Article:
Steven Soderbergh is a talented, experimental, sometimes avant-garde filmmaker that doesn't make jokey movies (the Coen Brothers) or gimmicky ones (Christopher Nolan) or Tarantino ones. In even his more mainstream movies, he's distinguished. He's one of the few (relatively) young directors that makes "real" movies (not to knock the "fake" ones) about a wide array of subjects. He doesn't need to be cool or ambiguous all the time.
Set in St. Louis in 1933, "King of the Hill" is like a light kids version of "The Pianist" (it's even got Adrien Brody!). The film centers around the 12 year-old Aaron Kurlander, and his family -- his mother, father, and younger brother, Sullivan. The Depression is in full force, and Aaron's parents have come to the agreement that the only way to save money and be able to continue raising their two sons is to have young Sullivan shipped off on a Greyhound bus to live with his uncle. Soon thereafter, Aaron's mother is taken out of the picture when she has to go for a stay at a sanitarium. The family lives in a hotel run by a bank, and Aaron's father isn't paying the bills; soon he's out of the picture when he goes off looking for work, leaving Aaron on his own to fend for himself.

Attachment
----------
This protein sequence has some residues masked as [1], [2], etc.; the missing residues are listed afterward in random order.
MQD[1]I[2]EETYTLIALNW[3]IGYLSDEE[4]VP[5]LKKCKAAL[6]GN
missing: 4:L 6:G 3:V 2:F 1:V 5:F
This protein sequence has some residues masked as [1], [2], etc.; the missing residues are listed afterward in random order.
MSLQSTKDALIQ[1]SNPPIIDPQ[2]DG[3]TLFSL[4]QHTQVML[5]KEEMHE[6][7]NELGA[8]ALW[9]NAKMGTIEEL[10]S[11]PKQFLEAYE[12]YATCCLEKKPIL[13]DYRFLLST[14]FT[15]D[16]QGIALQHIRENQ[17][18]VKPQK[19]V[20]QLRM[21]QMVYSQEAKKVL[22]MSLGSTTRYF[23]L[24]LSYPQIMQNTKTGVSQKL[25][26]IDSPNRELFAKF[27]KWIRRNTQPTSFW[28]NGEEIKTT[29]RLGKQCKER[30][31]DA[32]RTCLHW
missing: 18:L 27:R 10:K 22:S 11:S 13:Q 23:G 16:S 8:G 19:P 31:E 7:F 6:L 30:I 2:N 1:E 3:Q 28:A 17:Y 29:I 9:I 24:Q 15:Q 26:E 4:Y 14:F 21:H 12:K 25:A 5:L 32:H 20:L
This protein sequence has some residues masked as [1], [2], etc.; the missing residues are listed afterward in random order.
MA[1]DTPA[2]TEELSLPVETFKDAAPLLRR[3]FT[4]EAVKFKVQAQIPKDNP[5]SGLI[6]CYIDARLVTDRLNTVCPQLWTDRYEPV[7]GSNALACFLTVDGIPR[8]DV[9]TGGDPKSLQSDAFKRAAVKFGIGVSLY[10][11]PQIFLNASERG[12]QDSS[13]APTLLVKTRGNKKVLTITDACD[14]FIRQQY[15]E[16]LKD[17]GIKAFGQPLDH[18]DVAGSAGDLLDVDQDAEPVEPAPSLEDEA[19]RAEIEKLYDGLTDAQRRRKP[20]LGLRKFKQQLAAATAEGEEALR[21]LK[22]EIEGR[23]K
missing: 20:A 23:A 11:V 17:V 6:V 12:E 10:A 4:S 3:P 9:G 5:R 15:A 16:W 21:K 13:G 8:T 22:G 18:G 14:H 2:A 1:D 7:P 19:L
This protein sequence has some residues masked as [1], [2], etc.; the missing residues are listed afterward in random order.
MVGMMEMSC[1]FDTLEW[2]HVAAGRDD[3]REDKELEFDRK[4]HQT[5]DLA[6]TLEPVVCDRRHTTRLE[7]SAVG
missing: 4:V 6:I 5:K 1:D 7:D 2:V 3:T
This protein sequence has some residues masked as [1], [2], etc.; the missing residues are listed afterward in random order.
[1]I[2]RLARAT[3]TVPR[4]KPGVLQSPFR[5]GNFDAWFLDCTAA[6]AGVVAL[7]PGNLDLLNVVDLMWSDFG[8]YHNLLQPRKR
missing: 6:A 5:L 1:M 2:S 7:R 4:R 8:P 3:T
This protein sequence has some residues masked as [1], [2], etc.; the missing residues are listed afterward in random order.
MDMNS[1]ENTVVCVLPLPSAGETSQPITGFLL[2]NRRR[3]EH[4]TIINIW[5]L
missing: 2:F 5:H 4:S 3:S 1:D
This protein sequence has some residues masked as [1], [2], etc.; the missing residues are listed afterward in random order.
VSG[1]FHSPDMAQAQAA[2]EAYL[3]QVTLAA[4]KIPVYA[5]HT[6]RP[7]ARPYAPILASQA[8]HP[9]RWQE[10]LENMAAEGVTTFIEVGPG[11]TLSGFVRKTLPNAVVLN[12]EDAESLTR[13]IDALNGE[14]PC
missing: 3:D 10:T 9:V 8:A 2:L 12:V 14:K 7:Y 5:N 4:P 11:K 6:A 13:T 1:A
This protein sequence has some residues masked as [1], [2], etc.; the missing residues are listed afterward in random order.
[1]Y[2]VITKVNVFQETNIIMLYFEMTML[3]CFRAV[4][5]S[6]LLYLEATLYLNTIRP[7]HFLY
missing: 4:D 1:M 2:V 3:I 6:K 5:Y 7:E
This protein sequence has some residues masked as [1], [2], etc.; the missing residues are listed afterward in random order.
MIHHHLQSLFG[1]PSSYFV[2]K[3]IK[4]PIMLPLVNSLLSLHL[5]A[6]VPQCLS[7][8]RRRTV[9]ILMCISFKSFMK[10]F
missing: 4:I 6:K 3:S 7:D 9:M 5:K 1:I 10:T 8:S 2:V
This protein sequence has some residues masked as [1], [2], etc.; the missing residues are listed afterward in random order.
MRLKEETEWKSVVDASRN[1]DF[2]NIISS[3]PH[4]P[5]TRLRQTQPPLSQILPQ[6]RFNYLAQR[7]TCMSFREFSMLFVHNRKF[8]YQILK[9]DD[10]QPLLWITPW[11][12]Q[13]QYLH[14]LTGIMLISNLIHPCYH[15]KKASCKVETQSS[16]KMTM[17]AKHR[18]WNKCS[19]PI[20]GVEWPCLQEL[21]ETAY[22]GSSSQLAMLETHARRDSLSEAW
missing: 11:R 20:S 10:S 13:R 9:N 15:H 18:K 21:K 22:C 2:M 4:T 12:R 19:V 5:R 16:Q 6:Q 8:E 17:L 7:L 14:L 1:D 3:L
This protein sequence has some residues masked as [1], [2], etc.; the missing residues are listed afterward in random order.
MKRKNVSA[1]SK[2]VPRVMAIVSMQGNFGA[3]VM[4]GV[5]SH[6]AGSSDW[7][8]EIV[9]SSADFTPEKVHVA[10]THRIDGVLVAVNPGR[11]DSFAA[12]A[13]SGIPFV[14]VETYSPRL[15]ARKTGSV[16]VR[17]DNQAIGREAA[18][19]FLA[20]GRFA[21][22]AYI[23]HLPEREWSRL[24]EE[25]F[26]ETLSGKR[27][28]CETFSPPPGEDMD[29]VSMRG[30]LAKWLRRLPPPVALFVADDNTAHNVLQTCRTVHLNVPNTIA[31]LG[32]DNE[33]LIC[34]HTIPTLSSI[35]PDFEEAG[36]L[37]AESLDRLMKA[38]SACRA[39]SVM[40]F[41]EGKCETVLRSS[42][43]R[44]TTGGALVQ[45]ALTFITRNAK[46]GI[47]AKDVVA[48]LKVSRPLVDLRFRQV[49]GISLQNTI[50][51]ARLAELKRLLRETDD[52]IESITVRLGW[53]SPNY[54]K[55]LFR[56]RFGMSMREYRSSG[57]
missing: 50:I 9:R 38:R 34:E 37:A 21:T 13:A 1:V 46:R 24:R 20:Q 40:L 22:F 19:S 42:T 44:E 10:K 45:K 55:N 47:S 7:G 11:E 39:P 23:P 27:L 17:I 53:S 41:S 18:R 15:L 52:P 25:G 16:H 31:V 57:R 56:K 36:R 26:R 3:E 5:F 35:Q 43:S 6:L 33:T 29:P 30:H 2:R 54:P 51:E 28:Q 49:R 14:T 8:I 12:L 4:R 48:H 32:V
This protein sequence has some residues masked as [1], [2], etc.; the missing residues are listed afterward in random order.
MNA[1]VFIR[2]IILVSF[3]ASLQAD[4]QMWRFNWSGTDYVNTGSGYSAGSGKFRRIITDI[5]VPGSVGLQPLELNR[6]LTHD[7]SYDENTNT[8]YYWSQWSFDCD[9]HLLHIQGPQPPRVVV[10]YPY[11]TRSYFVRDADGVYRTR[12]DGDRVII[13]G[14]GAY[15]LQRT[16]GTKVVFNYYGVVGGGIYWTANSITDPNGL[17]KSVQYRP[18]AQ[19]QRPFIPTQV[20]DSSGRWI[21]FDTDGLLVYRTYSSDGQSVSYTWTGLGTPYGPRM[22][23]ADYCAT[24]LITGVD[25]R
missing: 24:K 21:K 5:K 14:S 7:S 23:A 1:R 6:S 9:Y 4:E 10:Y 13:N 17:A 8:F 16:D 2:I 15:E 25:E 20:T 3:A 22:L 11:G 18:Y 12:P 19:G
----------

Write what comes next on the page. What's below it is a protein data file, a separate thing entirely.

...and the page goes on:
He makes friends with a rich nerdy kid at school when he rescues him from some school marble bullies, and comes up with schemes of how to make money, like having canary's mate, since a newborn will fetch three dollars. He spins tall tales in order to get by at school, like telling his teacher that his parents work for the government. His hunky, older pal also living in the hotel, Lester (Adrien Brody) helps him about; in one incident they end up stealing Aaron's father's car, and with Aaron too small to be able to reach the brake pedal, he ends up going on a scary trip around town.
When one girl from school invites him over for supper, he gets caught in his own web of deceit when the school kids, at an after-graduation party where Aaron wins a special prize, hear different stories about what his parents really are. (Government workers, archaeologists, pilots.) At the same party, he's exposed for what (they think) he is: a poor kid and a teacher's pet.
He befriends a gawky girl in his hotel with a crush on him when she invites him over for hot dogs and dancing, but ends up having some sort of fit on the floor. (Epileptic seizure?)
The cop out in the street is just looking to bust some young punk kid, and the hotel bellhop is just waiting for Aaron to slip up, so he can lock him out of his room. (Look fast for Lauryn Hill as the hotel elevator operator!)
The movie looks great, both in the set deco and the juicy, round cinematography. The music is a plus, and nearly all the performances are first-rate. Jesse Bradford, with his big, expressive eyes, is just terrific as Aaron. He's got an ultra-pleasant face to watch, and his acting is totally fresh, without any hint of affectation. (Unlike his father's strange accent.)
"King of the Hill" is a lovely, great-looking period piece. A sometimes heartwarming, sometimes heartbreaking dramedy without any pretensions to be anything other than a good little gem of a movie. And that it is.
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